Friday, July 11, 2014
Friday, July 11, 2014 By Momnesia
AUGUSTA, GA - I'm not that big on makeup. Lots of days I forget to put it on. And when I do, it's almost always just eyeliner, mascara, and a little lipstick. But I acquired a sample of Maybelline Fit Me foundation stick, and gave it a try.
One of the reasons that I don't wear a lot of makeup on my skin is that I have very oily skin plus rosacea. Ideally, I'd find a product that can minimize the redness and tiny red veins on my cheeks. I have very little expectation that there's a coverage product out there that can provide all of the benefits I'm looking for without exacerbating my skin into the lumpy mess it previously resembled.
|Not actually me, but about the same as my face without any coverage - flushed, with broken capillaries.|
|About what my skin looked like a couple of years ago.|
But I'm always happy to try another foundation, BB cream, CC cream, or tinted moisturizer. Especially if it doesn't irritate my rosacea AND can mattify my oily skin, plus somehow simultaneously moisturize it and pump it full of anti-aging benefits.
Moisturize AND mattify. Right. I'll let you know when I find this miraculous elixir of contradictions.
Maybelline is not a company whose products I usually go for. Like, ever. I think of them as appealing to young people who are just experimenting with makeup. I put them and Bonne Bell in similar categories. Probably because their models are all about 13 years old.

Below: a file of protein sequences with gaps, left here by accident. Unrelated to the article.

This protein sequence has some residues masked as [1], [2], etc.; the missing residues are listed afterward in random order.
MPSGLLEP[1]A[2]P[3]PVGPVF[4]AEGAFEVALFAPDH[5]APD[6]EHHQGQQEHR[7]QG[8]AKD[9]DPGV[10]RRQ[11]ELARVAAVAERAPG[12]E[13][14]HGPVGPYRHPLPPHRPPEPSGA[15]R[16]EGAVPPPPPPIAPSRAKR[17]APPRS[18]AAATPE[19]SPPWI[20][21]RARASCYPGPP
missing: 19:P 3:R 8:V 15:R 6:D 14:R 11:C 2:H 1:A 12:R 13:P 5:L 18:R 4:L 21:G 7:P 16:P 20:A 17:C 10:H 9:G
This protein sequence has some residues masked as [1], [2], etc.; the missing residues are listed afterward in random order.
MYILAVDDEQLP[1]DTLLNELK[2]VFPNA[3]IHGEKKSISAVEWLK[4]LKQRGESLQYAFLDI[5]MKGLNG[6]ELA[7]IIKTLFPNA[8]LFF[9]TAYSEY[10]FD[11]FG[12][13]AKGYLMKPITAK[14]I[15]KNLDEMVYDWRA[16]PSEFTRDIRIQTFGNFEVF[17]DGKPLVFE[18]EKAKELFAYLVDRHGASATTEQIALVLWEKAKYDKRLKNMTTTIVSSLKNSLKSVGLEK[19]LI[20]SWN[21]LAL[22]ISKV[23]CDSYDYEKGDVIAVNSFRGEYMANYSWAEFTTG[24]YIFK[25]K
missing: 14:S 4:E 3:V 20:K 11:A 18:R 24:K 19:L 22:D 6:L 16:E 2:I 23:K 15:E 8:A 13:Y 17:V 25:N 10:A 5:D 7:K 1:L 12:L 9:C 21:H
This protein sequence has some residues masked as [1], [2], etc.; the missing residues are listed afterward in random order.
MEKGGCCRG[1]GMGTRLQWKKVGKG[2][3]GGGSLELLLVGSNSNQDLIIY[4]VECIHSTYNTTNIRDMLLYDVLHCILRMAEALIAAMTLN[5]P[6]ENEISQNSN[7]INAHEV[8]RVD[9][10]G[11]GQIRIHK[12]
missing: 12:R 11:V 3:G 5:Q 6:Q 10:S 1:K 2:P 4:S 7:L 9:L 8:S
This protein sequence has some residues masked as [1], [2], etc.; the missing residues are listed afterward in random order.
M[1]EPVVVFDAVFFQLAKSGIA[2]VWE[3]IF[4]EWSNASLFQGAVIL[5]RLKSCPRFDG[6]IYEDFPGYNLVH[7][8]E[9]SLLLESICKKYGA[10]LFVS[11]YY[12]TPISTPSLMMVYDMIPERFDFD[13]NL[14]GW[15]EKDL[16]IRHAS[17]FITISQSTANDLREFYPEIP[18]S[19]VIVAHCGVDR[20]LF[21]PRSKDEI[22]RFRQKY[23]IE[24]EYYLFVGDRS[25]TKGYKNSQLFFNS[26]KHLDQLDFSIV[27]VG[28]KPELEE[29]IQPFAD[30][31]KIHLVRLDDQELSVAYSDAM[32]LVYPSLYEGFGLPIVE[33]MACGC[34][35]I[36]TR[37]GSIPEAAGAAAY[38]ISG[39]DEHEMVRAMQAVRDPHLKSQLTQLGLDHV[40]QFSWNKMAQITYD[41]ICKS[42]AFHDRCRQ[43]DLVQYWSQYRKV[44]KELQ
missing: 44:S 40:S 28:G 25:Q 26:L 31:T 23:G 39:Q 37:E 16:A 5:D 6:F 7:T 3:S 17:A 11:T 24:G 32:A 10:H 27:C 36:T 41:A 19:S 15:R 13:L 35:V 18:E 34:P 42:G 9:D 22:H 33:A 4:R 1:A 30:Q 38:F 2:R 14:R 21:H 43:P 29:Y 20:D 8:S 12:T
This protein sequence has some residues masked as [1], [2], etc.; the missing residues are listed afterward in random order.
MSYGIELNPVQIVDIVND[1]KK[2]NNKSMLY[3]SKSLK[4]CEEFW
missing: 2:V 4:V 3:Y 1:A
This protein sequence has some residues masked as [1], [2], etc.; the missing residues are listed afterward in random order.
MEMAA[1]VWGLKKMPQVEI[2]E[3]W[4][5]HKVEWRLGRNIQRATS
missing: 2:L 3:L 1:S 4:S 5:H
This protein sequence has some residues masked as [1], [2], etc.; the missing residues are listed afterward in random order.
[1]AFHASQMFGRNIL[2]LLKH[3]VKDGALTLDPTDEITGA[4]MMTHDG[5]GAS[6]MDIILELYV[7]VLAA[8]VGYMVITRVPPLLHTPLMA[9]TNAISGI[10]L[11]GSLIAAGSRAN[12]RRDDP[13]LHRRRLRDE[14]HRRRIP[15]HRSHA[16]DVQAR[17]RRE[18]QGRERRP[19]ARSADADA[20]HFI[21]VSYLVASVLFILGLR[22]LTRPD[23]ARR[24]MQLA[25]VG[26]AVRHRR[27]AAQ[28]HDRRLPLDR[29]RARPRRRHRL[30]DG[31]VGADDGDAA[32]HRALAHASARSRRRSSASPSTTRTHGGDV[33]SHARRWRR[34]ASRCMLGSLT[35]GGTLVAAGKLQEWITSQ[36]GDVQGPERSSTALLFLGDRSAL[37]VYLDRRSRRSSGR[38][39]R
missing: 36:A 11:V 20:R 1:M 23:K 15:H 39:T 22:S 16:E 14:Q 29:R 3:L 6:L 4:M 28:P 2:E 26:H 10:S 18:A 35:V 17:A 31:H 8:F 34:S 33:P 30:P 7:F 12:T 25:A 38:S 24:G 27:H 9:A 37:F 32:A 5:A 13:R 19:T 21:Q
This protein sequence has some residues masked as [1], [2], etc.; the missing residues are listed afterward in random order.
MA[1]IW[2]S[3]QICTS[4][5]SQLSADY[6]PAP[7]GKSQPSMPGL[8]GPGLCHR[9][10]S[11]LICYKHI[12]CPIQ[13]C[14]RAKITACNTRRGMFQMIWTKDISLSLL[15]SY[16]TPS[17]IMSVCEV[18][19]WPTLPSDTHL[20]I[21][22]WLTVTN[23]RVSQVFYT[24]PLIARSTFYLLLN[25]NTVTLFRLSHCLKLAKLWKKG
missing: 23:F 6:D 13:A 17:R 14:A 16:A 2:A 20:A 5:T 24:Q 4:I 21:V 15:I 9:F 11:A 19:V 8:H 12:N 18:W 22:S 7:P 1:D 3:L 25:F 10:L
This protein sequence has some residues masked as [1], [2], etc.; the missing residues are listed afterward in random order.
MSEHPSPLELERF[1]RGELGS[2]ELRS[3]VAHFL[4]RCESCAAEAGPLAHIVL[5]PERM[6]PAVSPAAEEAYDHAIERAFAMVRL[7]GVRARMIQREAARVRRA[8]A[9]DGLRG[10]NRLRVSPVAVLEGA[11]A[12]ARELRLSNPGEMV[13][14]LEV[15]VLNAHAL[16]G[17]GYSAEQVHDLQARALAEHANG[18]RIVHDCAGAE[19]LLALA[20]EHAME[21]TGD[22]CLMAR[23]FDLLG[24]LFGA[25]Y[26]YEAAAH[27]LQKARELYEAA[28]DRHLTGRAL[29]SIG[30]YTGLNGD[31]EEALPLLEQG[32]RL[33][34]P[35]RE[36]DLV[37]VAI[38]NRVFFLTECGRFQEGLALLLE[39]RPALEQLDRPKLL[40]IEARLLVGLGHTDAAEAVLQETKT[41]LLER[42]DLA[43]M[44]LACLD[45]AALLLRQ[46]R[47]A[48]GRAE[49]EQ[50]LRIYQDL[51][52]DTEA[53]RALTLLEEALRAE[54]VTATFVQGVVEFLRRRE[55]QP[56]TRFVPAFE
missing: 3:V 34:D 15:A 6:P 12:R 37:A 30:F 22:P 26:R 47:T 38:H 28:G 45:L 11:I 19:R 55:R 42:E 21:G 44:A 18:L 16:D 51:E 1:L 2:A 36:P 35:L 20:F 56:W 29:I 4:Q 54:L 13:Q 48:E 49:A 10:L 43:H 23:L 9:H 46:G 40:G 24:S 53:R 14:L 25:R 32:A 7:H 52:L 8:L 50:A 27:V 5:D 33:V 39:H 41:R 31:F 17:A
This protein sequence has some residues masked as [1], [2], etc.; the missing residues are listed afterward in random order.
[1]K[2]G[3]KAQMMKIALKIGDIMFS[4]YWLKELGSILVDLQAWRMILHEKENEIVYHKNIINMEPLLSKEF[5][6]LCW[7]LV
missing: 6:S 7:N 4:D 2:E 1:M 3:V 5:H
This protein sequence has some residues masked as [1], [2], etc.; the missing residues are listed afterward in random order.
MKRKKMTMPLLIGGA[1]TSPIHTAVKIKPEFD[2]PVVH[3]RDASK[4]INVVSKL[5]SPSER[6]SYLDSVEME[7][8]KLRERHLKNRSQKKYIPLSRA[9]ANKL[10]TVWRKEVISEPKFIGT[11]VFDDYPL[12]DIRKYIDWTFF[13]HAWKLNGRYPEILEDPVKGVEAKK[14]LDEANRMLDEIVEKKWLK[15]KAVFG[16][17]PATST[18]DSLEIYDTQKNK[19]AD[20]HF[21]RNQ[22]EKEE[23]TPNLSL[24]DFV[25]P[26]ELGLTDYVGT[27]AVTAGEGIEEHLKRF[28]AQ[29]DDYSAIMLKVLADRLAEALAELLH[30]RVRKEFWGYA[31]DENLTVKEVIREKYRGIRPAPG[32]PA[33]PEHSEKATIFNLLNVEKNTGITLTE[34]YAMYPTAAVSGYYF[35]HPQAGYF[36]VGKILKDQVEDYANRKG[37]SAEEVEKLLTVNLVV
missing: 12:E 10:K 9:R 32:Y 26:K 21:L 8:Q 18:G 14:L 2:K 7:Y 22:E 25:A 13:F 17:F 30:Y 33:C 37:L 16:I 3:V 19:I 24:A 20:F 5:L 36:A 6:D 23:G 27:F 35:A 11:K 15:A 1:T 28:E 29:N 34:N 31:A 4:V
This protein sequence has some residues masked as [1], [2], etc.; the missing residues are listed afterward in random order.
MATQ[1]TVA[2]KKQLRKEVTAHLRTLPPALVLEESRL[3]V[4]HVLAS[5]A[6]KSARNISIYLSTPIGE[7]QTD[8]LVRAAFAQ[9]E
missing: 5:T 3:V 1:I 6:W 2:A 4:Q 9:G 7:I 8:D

Foundation sticks are out of the norm for drugstores, but every once in a while a company releases one. The idea is you draw it on your T-zone - or wherever your skin needs to most coverage - and blend outwards from there.
The Maybelline Fit Me stick foundation felt as one would expect it to feel: thick. And that's how it went on. Despite my clean, exfoliated, freshly moisturized skin, I had a hard time blending the foundation outwards. So I got some uneven coverage that I had to correct. To do it, I had to add more moisturizer, negating some of the mattifying ability of the foundation. Moral of the story: This stuff dries quickly. The second day I used it, I moved much faster and it blended a little better.
The coverage was fine, but wasn't right for my skin type. The powdery finish seemed to sit on top of my skin, and whether or not it actually highlighted the fine crow's feet around my eyes, I felt like it did.
As for staying power, I got maybe four or five hours into the day before I felt like I should reapply on the T-zone. But I hate reapplying foundation during the day. I feel like I should just take off everything and start over, as opposed to reapplying over the powder and grime of the day. But, for those who don't mind it, the stick foundation is a very portable way to do it.
Ultimately, I think this is formulated for a core audience of teens and young adults who need the oil-reducing properties, but don't worry too much about drying. If you have ever looked at yourself in the mirror round about noon and thought, "When did I run my face into the Exxon Valdez?" then this product might be something for your to try.
So, if you have a very active teen with oily skin who also likes a full coverage foundation, this might be a great product for them. If your teen has dry skin, I recommend they stay far away from it. They might end up looking like Benjamin Button - and not during the hot Brad Pitt middling years.